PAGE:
ICD-9 Diagnosis Code V83.01

Asympt hemoph a carrier

Diagnosis Code V83.01

ICD-9: V83.01
Short Description: Asympt hemoph a carrier
Long Description: Asymptomatic hemophilia A carrier
This is the 2014 version of the ICD-9-CM diagnosis code V83.01

Code Classification
  • Supplementary classification of factors influencing health status and contact with health services
    • Genetics (V83-V84)
      • V83 Genetic carrier status

Information for Medical Professionals

Convert to ICD-10 Additional informationCallout TooltipGeneral Equivalence Map
The ICD-10 and ICD-9 GEMs are used to facilitate linking between the diagnosis codes in ICD-9-CM and the new ICD-10-CM code set. The GEMs are the raw material from which providers, health information vendors and payers can derive specific applied mappings to meet their needs.
  • Z14.01 - Asymptomatic hemophilia A carrier

Index of Diseases and Injuries
References found for the code V83.01 in the Index of Diseases and Injuries:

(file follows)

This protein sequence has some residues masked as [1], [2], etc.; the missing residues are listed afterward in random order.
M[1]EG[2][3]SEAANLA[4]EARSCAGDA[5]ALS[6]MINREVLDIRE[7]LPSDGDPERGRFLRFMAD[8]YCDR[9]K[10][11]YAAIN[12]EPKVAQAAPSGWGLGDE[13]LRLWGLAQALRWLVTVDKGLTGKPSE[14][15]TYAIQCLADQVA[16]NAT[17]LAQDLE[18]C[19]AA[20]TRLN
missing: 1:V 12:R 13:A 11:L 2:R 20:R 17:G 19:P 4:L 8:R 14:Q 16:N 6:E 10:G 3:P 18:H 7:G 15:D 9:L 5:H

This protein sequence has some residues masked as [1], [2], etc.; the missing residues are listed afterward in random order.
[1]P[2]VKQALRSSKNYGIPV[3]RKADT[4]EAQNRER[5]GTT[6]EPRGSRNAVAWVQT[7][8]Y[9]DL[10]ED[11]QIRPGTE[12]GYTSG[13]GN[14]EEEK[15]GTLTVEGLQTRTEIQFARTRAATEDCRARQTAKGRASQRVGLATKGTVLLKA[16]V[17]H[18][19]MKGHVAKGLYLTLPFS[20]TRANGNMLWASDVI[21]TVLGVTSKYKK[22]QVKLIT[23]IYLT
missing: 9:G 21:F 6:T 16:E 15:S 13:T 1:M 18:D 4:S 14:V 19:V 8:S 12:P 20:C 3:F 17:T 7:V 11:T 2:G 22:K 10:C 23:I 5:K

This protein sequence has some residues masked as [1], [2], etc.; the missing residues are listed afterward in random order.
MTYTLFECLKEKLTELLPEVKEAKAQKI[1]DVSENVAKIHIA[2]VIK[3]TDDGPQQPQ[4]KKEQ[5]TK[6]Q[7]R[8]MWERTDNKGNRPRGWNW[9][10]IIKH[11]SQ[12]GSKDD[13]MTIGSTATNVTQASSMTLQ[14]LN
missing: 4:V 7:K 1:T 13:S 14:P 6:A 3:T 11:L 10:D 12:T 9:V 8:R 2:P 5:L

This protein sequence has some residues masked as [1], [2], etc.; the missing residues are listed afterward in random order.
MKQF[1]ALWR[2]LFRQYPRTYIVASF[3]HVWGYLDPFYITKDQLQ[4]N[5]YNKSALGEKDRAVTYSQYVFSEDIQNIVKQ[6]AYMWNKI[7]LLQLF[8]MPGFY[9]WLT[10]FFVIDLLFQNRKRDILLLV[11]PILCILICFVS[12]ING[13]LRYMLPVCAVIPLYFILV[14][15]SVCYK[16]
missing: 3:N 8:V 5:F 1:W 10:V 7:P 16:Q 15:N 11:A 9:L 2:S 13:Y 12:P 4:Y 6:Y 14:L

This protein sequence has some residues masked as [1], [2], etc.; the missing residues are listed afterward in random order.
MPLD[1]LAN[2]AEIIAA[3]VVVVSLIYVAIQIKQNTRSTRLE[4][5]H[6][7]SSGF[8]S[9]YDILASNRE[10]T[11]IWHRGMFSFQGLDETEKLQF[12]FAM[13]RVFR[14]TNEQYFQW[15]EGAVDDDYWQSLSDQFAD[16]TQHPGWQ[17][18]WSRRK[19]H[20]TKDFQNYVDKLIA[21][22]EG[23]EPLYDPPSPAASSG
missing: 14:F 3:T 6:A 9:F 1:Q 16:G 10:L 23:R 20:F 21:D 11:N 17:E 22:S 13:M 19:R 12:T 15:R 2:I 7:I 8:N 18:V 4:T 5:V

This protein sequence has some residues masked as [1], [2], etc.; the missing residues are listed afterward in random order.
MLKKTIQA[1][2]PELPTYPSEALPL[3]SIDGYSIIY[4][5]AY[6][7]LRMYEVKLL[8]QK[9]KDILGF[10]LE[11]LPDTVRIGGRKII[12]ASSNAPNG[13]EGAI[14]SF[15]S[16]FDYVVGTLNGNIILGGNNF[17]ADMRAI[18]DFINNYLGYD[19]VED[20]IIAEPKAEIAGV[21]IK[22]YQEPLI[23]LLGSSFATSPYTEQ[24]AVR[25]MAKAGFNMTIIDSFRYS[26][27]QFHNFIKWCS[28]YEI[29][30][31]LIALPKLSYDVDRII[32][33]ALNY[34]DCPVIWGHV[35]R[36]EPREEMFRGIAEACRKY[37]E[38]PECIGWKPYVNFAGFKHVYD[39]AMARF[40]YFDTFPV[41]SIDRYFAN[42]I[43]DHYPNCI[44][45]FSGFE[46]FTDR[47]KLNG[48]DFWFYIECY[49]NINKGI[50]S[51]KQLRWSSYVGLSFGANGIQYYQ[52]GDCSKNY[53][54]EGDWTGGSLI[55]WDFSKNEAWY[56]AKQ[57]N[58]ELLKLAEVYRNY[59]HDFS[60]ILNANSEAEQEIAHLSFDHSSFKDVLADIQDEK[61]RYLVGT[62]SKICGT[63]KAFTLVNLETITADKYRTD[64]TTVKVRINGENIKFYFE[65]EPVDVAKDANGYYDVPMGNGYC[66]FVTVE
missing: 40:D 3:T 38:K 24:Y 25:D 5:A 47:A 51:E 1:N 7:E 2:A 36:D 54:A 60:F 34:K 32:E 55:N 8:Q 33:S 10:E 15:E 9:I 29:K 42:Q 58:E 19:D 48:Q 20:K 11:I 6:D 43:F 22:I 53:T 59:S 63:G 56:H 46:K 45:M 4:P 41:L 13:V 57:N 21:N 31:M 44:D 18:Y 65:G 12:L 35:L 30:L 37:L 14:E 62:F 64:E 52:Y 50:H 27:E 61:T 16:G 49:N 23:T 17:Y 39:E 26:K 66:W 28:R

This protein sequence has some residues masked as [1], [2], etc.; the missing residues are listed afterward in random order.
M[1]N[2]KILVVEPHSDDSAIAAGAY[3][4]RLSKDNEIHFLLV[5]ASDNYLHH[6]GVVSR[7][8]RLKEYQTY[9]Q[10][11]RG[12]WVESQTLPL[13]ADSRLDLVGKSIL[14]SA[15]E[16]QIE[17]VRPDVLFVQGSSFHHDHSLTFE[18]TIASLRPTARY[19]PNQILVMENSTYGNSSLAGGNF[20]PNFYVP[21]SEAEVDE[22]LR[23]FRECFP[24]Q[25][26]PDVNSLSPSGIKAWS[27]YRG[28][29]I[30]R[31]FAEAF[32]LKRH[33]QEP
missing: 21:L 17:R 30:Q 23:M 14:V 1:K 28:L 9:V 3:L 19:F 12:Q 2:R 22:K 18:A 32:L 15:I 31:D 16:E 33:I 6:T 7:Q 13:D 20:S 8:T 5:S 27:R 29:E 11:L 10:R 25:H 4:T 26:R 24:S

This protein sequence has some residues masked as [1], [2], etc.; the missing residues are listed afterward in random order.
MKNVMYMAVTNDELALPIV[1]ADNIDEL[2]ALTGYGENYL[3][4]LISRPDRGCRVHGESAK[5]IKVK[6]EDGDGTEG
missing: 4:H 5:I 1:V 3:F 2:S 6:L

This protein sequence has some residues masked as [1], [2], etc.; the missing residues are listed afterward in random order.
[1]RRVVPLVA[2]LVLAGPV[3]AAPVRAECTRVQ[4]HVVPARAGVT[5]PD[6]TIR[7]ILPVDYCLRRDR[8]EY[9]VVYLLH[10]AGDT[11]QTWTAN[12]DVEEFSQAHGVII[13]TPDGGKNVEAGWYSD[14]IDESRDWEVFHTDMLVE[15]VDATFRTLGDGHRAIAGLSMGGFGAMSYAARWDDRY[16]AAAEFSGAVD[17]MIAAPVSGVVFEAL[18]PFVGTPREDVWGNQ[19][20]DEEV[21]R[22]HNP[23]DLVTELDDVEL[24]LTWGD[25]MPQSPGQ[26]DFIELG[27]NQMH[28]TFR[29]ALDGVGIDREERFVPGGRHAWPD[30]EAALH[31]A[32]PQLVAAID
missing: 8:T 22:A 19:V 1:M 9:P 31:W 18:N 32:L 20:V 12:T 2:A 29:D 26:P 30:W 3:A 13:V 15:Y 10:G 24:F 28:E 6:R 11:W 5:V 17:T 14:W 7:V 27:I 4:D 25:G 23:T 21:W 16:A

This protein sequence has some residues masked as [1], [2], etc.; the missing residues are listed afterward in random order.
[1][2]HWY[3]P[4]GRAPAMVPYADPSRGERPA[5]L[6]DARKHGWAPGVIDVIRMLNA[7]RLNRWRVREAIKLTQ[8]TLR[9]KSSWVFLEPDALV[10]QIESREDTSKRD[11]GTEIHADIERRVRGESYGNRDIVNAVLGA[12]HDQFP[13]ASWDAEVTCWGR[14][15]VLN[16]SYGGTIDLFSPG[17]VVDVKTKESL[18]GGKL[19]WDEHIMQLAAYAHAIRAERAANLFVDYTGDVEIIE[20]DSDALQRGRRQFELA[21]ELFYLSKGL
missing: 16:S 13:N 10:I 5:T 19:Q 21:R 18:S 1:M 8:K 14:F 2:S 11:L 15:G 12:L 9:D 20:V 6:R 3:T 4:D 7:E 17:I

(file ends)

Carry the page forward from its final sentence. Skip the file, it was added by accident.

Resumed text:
• Carrier (suspected) of
      • hemophilia A (asymptomatic) V83.01
        • symptomatic V83.02
    • Hemophilia (familial) (hereditary) 286.0
      • A 286.0
        • carrier (asymptomatic) V83.01
          • symptomatic V83.02

Information for Patients


Also called: Christmas disease, Factor IX deficiency, Factor VIII deficiency

Hemophilia is a rare disorder in which the blood does not clot normally. It is usually inherited. Hemophilia usually occurs in males.

If you have hemophilia, you have little or no clotting factor. Clotting factor is a protein needed for normal blood clotting. Without it, you may bleed for a long time after an injury or accident. You also may bleed into your knees, ankles, and elbows. Bleeding in the joints causes pain and, if not treated, can lead to arthritis. Bleeding in the brain, a very serious complication of hemophilia, requires emergency treatment.

The main symptoms of hemophilia are excessive bleeding and easy bruising. Blood tests can tell if you have it. The main treatment is injecting the missing clotting factor into the bloodstream. You may need it on a regular basis, or just when bleeding occurs.

NIH: National Heart, Lung, and Blood Institute

  • Factor IX assay
  • Factor VIII assay
  • Hemophilia
  • Hemophilia A
  • Hemophilia B
  • Partial thromboplastin time (PTT)

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